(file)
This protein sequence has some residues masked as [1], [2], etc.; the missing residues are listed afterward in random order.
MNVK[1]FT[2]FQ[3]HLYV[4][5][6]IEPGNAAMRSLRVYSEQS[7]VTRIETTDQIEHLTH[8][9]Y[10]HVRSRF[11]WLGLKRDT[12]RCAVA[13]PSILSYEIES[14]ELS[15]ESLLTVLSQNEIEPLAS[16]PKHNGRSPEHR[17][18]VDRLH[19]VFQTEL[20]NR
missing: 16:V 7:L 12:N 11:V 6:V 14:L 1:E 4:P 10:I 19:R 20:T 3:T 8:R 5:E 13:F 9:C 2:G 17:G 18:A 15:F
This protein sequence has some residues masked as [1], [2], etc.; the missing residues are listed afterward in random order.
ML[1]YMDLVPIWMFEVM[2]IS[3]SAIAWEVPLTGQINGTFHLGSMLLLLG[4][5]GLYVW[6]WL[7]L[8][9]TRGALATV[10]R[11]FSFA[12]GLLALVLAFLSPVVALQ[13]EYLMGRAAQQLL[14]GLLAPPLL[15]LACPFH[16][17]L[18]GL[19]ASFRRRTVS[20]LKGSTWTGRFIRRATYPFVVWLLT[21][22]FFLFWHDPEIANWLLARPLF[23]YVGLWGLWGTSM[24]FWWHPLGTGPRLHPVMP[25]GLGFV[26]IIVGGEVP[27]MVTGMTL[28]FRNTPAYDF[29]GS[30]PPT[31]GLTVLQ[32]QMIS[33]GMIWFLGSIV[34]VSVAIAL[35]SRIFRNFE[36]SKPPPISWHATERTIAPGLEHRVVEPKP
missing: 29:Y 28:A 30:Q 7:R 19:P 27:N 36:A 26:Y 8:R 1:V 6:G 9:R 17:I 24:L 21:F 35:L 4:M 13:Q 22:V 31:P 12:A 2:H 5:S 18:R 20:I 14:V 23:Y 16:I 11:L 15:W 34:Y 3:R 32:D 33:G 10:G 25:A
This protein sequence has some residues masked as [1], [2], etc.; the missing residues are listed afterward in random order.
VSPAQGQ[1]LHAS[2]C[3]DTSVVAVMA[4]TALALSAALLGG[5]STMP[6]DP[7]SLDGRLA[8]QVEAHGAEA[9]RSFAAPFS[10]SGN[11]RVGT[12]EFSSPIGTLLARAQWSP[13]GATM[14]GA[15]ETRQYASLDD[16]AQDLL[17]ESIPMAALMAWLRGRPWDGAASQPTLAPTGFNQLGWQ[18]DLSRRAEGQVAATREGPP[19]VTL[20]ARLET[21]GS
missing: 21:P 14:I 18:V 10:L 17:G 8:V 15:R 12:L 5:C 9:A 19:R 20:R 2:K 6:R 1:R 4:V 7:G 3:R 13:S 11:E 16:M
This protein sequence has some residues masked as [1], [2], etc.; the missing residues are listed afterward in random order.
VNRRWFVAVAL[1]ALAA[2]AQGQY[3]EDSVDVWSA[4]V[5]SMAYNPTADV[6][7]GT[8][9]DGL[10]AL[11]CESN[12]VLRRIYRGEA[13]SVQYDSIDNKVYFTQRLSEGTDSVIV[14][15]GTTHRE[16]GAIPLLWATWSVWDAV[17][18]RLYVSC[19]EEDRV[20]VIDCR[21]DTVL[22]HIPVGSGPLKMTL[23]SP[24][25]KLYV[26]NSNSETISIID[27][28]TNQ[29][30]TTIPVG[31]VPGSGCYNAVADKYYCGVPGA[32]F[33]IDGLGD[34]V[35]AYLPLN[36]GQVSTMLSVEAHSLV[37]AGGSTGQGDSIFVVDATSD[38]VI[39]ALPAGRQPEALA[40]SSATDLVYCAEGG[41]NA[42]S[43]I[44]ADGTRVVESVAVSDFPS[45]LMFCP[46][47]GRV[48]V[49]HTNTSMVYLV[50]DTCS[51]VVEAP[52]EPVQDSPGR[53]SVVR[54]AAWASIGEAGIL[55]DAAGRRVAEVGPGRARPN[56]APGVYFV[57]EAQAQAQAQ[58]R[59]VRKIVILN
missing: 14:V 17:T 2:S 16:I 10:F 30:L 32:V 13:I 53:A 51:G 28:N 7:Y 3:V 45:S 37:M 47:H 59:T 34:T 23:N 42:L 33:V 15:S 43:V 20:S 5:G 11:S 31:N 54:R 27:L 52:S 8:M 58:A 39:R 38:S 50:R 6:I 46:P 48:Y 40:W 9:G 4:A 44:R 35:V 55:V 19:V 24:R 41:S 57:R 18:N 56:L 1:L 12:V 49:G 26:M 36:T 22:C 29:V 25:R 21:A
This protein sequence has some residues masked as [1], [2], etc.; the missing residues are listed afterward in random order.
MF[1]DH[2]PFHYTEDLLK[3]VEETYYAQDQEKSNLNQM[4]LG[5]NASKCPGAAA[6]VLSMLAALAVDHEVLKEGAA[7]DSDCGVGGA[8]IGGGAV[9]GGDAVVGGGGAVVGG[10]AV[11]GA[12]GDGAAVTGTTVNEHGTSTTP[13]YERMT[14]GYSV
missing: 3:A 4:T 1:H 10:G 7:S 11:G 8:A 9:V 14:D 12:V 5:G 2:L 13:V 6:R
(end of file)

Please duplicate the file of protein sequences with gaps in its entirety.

This protein sequence has some residues masked as [1], [2], etc.; the missing residues are listed afterward in random order.
MNVK[1]FT[2]FQ[3]HLYV[4][5][6]IEPGNAAMRSLRVYSEQS[7]VTRIETTDQIEHLTH[8][9]Y[10]HVRSRF[11]WLGLKRDT[12]RCAVA[13]PSILSYEIES[14]ELS[15]ESLLTVLSQNEIEPLAS[16]PKHNGRSPEHR[17][18]VDRLH[19]VFQTEL[20]NR
missing: 16:V 7:L 12:N 11:V 6:V 14:L 1:E 4:P 10:I 19:R 20:T 3:T 8:R 5:E 13:F 9:C 2:G 17:G 18:A 15:F
This protein sequence has some residues masked as [1], [2], etc.; the missing residues are listed afterward in random order.
ML[1]YMDLVPIWMFEVM[2]IS[3]SAIAWEVPLTGQINGTFHLGSMLLLLG[4][5]GLYVW[6]WL[7]L[8][9]TRGALATV[10]R[11]FSFA[12]GLLALVLAFLSPVVALQ[13]EYLMGRAAQQLL[14]GLLAPPLL[15]LACPFH[16][17]L[18]GL[19]ASFRRRTVS[20]LKGSTWTGRFIRRATYPFVVWLLT[21][22]FFLFWHDPEIANWLLARPLF[23]YVGLWGLWGTSM[24]FWWHPLGTGPRLHPVMP[25]GLGFV[26]IIVGGEVP[27]MVTGMTL[28]FRNTPAYDF[29]GS[30]PPT[31]GLTVLQ[32]QMIS[33]GMIWFLGSIV[34]VSVAIAL[35]SRIFRNFE[36]SKPPPISWHATERTIAPGLEHRVVEPKP
missing: 29:Y 28:A 30:Q 7:R 19:P 27:N 36:A 26:Y 8:R 1:V 6:G 9:R 17:I 24:L 21:F 35:L 4:M 13:Q 22:V 31:P 12:A 2:H 5:S 18:R 20:I 14:V 23:Y 16:I 11:L 15:W 34:Y 3:R 32:D 33:G 10:G 25:A
This protein sequence has some residues masked as [1], [2], etc.; the missing residues are listed afterward in random order.
VSPAQGQ[1]LHAS[2]C[3]DTSVVAVMA[4]TALALSAALLGG[5]STMP[6]DP[7]SLDGRLA[8]QVEAHGAEA[9]RSFAAPFS[10]SGN[11]RVGT[12]EFSSPIGTLLARAQWSP[13]GATM[14]GA[15]ETRQYASLDD[16]AQDLL[17]ESIPMAALMAWLRGRPWDGAASQPTLAPTGFNQLGWQ[18]DLSRRAEGQVAATREGPP[19]VTL[20]ARLET[21]GS
missing: 21:P 14:I 18:V 10:L 17:G 8:V 15:R 12:L 5:C 9:A 19:R 20:R 2:K 6:R 1:R 4:V 7:G 3:R 13:S 11:E 16:M
This protein sequence has some residues masked as [1], [2], etc.; the missing residues are listed afterward in random order.
VNRRWFVAVAL[1]ALAA[2]AQGQY[3]EDSVDVWSA[4]V[5]SMAYNPTADV[6][7]GT[8][9]DGL[10]AL[11]CESN[12]VLRRIYRGEA[13]SVQYDSIDNKVYFTQRLSEGTDSVIV[14][15]GTTHRE[16]GAIPLLWATWSVWDAV[17][18]RLYVSC[19]EEDRV[20]VIDCR[21]DTVL[22]HIPVGSGPLKMTL[23]SP[24][25]KLYV[26]NSNSETISIID[27][28]TNQ[29][30]TTIPVG[31]VPGSGCYNAVADKYYCGVPGA[32]F[33]IDGLGD[34]V[35]AYLPLN[36]GQVSTMLSVEAHSLV[37]AGGSTGQGDSIFVVDATSD[38]VI[39]ALPAGRQPEALA[40]SSATDLVYCAEGG[41]NA[42]S[43]I[44]ADGTRVVESVAVSDFPS[45]LMFCP[46][47]GRV[48]V[49]HTNTSMVYLV[50]DTCS[51]VVEAP[52]EPVQDSPGR[53]SVVR[54]AAWASIGEAGIL[55]DAAGRRVAEVGPGRARPN[56]APGVYFV[57]EAQAQAQAQ[58]R[59]VRKIVILN
missing: 14:V 17:T 2:S 16:I 10:F 30:L 32:V 13:I 53:A 51:G 28:N 7:Y 3:V 45:S 37:M 47:H 59:T 34:T 23:N 42:L 33:V 15:S 43:V 20:S 5:G 11:S 31:N 54:R 27:L 52:S 8:M 58:A 39:R 38:S 50:R 6:I 46:P 48:Y 40:W 9:G 4:A 44:R 35:V 55:V 19:V 24:R 41:S 57:R 18:N 56:L 1:L 12:V 49:G 26:M 36:T 22:C 29:V 25:R 21:A
This protein sequence has some residues masked as [1], [2], etc.; the missing residues are listed afterward in random order.
MF[1]DH[2]PFHYTEDLLK[3]VEETYYAQDQEKSNLNQM[4]LG[5]NASKCPGAAA[6]VLSMLAALAVDHEVLKEGAA[7]DSDCGVGGA[8]IGGGAV[9]GGDAVVGGGGAVVGG[10]AV[11]GA[12]GDGAAVTGTTVNEHGTSTTP[13]YERMT[14]GYSV
missing: 3:A 4:T 1:H 10:G 7:S 11:G 8:A 9:V 14:D 12:V 5:G 2:L 13:V 6:R